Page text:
The author breaks downs some of the common and repetitive themes that were brought to his attention at the "Fire Dynamics for the Fire Service" seminar.
The National Institute for Standards and Technology (NIST) "Fire Dynamics for the Fire Service" presentation provokes a new era of thought in fireground tactics. The information provided is based upon repeated tests related to events, some tragic, in the fire service.
The data that NIST provides is repeatedly tested, absent of outside influence, such as manufacturers or labor organizations, and is openly welcoming of fire department scrutiny. Perhaps what is most encouraging is the purpose NIST seeks to make the fireground safer through knowledge of fire behavior.
Every attendee came away with 10 discs specific to each test in the presentation. NIST presenters Steve Kerber and Dan Madrzykowski specifically stated that the information presented is to be shared, distributed and taught; to think of it as a train-the-trainer concept.
Below are some key, repeated and thought provoking points from their presentation. As you read this don't fall into the common mindset that this is another effort by the safety police to take us out of the interior attack. Nor is it an approach of "slide rule" firefighting, book smart and little experience. Their objectives are clear: develop a better understanding of fire dynamics and how it impacts your personal safety and, make you think more and ask why.
Very few know the specific origins of today's fireground tactics. What was developed approximately 50 years ago and currently in use may not be working in some situations, or may be improperly utilized. There is a huge difference between tactics and theory. What is learned here (presentation) needs to be put to the test in the field.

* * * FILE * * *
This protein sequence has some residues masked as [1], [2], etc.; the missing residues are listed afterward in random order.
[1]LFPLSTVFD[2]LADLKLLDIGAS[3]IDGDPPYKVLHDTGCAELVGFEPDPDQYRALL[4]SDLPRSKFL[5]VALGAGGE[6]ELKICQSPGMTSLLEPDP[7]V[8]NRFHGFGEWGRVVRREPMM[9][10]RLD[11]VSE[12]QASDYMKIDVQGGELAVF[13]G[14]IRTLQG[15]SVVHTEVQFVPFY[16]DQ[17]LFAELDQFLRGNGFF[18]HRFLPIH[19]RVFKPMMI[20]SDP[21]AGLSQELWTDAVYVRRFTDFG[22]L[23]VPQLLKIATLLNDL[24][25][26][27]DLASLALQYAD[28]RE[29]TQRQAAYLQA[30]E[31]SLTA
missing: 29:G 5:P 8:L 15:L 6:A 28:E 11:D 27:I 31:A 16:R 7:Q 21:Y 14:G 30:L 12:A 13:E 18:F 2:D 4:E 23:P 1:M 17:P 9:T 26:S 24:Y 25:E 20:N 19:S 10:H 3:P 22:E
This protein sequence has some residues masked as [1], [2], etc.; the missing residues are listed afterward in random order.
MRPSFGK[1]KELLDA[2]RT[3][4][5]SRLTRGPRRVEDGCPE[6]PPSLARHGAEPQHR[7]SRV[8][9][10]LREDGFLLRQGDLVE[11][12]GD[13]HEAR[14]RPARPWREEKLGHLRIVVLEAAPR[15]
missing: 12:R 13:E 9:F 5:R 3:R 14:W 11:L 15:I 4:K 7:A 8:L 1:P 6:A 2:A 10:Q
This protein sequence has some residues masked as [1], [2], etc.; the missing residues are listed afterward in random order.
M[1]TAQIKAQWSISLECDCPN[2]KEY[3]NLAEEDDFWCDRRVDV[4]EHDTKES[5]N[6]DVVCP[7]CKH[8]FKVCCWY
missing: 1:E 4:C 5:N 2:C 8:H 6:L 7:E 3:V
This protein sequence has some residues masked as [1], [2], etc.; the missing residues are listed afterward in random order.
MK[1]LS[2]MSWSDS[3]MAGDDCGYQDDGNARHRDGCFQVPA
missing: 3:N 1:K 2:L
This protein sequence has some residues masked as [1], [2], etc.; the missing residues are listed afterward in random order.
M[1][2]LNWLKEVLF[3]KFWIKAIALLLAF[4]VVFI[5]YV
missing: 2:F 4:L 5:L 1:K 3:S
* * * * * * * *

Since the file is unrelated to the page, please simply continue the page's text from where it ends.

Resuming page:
Firefighters know very little about fire behavior. According to Kerber and Madrzykowski, Firefighter I (102 hours) has three hours of fire behavior. Firefighter II (60 hours) has none. Fire Officer I and II (108 hours) also have no hours specifically devoted to fire behavior. One percent of your initial training is about fire behavior. How much do you remember? What is needed to fill the gap?
Building Construction and Fire Behavior
The average private dwelling has changed considerably in composition and fuel load. While the fire environment changes, the fire service changes slower, if it changes at all. When looking at possible causes, the fire service tends to look for specific single faults in construction and instead, should be looking at the whole of the structure.
The traditional fire curve, or development stages, we learn from our early fire department training has changed. We are now faced with "under ventilated" fires and members being burned or killed in post-flashover fires. Statements of "we only had a small bit of smoke showing" from fireground investigations indicate that we are arriving and making entry at a time when the fire has begun to die or the atmosphere is too rich for flashover. What appears to be a minor or "routine" fire turns severe when entry is made and the room then flashes over. This should lead us to reevaluate our process of size-up and initial report as well as taking the time (seconds) to make sure our initial attack is setup according to what is being seen. Perhaps this is a new use of the old saying "stay low and let it blow."
Heat, Temperature, Smoke and Thermal Imagers
The key about temperature is not necessarily how hot it is but to understand where the energy comes from and the transfer (heat flux) of this energy. As materials begin to burn they add to the fuel load above us (ceiling area). Regardless of whether they are burning or not, they are fuel; smoke is fuel.
In research recreating specific fireground conditions, thermal imaging cameras (TIC) recorded the high temperatures without showing the contrast of actual encroaching flame spread, or rollover. Just like the smoke showing quote, this coincides with statements about how hot it was inside but the fire was not to be seen.